Roth's post quickly garnered press, as reporters prematurely leapt from SHA1 hash cracking to WPA Pre-Shared Key (PSK) cracking:
While there is some relationship - WPA PTKs are derived from PMKs thru repeated SHA1 hashing - there's a huge leap between what Roth benchmarked and brute-forcing a WPA PSK. Applying cloud computing to WPA PSK dictionary attacks isn't new - see this forum's post Strengthening WPA2-PSK Defenses for several commercial examples:
Those who enjoy cryptanalysis may also want to read this thesis entitled "WPA password cracking: Parallel Processing on the Cell BE" -
In response to over-stated news, Roth quickly posted this clarification:
What I did was benchmarking the speed of the new instance type for cracking SHA1 hashes. My first result was that it takes 49 minutes to do a 95 characters, 6 digit long brute force attack on a list of 14 hashes. The thing that was new is that, due to the new Amazon offering, everyone is able to spawn a 100 or mode node cluster in the cloud and distribute the task of cracking passwords onto these nodes. Especially cracking hashes is perfectly suitable for massive parallelization!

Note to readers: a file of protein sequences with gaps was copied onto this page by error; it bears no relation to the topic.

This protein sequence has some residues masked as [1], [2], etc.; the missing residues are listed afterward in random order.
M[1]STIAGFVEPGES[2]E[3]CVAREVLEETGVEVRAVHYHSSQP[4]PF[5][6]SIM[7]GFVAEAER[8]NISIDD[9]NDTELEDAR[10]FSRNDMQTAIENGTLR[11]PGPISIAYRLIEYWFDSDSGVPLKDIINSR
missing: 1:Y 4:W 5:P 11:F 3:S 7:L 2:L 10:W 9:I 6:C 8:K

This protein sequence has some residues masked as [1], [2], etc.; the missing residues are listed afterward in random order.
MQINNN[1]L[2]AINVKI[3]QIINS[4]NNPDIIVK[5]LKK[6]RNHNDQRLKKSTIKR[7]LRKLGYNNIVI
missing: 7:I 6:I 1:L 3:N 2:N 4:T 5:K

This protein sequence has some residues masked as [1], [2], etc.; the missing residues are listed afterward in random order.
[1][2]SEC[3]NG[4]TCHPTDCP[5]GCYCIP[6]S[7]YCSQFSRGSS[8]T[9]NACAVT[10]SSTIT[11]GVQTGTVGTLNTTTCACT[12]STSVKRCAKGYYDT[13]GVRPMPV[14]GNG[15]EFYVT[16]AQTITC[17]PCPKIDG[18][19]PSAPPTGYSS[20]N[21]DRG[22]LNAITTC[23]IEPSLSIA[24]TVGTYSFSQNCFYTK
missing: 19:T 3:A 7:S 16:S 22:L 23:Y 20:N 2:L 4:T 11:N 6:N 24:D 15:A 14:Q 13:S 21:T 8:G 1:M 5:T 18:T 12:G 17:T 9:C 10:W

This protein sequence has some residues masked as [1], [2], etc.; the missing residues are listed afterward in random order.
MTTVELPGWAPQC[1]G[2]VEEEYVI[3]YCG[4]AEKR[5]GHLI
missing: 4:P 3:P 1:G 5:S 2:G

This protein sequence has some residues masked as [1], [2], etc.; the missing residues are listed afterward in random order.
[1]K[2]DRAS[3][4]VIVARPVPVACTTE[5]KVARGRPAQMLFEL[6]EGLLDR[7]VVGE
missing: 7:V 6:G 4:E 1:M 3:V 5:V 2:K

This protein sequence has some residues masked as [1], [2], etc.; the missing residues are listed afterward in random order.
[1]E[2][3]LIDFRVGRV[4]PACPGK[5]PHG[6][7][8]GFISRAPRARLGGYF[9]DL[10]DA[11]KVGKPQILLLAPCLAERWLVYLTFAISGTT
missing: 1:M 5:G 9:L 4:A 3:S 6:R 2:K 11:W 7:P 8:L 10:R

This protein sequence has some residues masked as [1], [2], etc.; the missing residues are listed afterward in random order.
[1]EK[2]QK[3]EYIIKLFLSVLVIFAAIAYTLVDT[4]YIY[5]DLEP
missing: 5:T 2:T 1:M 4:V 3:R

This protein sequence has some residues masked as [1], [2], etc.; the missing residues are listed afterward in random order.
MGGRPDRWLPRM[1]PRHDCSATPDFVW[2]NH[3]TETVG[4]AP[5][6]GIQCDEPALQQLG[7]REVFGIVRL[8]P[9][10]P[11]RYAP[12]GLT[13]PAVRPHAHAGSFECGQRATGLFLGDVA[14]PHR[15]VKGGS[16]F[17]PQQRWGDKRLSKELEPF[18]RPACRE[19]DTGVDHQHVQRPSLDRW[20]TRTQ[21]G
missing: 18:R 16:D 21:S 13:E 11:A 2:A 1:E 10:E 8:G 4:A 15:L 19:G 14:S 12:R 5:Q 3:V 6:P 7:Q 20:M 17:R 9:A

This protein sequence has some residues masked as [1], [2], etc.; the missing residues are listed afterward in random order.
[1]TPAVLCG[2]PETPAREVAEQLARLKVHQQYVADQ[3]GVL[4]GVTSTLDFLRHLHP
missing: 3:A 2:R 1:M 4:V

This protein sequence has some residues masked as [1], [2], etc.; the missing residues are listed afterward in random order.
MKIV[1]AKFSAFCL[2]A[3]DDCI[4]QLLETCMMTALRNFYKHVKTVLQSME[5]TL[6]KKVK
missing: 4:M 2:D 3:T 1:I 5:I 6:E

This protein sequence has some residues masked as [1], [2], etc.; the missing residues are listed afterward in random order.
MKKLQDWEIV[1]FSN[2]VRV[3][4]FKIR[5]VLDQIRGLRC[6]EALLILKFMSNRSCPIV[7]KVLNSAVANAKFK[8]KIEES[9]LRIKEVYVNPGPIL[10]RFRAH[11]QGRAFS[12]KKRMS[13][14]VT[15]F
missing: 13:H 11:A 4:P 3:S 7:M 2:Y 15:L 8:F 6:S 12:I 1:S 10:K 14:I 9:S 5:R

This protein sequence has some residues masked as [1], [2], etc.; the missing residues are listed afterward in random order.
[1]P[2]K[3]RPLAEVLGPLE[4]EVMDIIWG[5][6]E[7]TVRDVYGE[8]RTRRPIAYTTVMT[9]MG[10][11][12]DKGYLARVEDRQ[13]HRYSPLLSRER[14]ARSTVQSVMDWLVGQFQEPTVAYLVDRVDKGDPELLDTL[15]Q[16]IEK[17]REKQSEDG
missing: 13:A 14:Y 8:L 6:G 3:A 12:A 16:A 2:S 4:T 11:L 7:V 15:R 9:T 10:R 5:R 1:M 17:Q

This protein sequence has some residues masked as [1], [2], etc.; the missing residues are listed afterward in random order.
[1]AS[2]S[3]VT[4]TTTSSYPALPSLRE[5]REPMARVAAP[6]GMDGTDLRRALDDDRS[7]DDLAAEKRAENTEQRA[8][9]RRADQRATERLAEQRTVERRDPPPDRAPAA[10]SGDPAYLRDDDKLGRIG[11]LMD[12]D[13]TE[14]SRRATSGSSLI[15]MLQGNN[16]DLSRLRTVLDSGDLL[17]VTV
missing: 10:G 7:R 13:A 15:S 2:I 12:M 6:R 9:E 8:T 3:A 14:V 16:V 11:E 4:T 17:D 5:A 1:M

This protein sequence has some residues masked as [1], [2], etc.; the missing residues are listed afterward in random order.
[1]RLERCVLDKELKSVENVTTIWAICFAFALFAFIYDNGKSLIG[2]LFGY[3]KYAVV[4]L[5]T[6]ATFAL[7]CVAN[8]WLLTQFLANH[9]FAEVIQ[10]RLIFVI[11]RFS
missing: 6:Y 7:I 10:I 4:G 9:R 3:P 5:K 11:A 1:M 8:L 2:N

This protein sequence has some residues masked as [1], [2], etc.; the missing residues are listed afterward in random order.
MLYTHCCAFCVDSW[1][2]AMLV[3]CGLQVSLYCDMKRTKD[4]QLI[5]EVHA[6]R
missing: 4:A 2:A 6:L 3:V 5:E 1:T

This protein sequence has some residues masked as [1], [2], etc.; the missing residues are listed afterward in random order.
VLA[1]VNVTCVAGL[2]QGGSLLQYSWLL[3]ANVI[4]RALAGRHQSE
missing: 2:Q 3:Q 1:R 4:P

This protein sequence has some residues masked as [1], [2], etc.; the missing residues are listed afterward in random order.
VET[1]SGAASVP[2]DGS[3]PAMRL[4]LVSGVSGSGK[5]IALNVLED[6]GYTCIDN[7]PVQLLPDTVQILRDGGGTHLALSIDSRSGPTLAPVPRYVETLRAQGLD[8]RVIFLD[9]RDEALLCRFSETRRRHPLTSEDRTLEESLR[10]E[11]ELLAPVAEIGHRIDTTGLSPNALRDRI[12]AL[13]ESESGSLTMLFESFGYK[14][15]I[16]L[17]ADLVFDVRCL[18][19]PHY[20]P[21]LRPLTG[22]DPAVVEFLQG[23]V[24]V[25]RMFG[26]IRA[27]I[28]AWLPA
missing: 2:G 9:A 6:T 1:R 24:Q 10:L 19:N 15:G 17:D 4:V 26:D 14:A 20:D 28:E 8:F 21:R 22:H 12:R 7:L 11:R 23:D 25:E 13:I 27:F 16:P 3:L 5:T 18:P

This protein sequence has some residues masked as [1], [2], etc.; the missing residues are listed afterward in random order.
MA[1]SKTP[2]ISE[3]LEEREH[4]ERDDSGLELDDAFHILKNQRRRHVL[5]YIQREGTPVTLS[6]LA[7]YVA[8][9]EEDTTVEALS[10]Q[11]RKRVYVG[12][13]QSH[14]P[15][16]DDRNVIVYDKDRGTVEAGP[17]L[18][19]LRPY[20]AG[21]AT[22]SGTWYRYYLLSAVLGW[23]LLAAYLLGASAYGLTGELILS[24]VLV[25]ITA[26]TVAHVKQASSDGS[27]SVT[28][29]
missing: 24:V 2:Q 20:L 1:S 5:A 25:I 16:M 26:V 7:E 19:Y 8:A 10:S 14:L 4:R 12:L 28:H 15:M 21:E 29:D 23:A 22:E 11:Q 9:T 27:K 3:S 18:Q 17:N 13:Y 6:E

Roth said that he intended this benchmark to illustrate why Key Derivation Functions like PBKDF2 should be used instead of hash algorithms like SHA1. Doing so would make brute force cracking far more difficult and thus more resistant to the benefits of cloud computing.
Wi-Fi bottom line:
WPA PSK weaknesses are already well-known and existing cloud-based WPA PSK crackers can be readily deterred by using long complex passphrases. Roth's research is a good demonstration that such crackers will continue to grow faster and more commercially-viable. Even so, it's not clear that we're close to being able to crack long complex WPA PSKs yet. See this Wi-Fi Net News post for a brief explanation: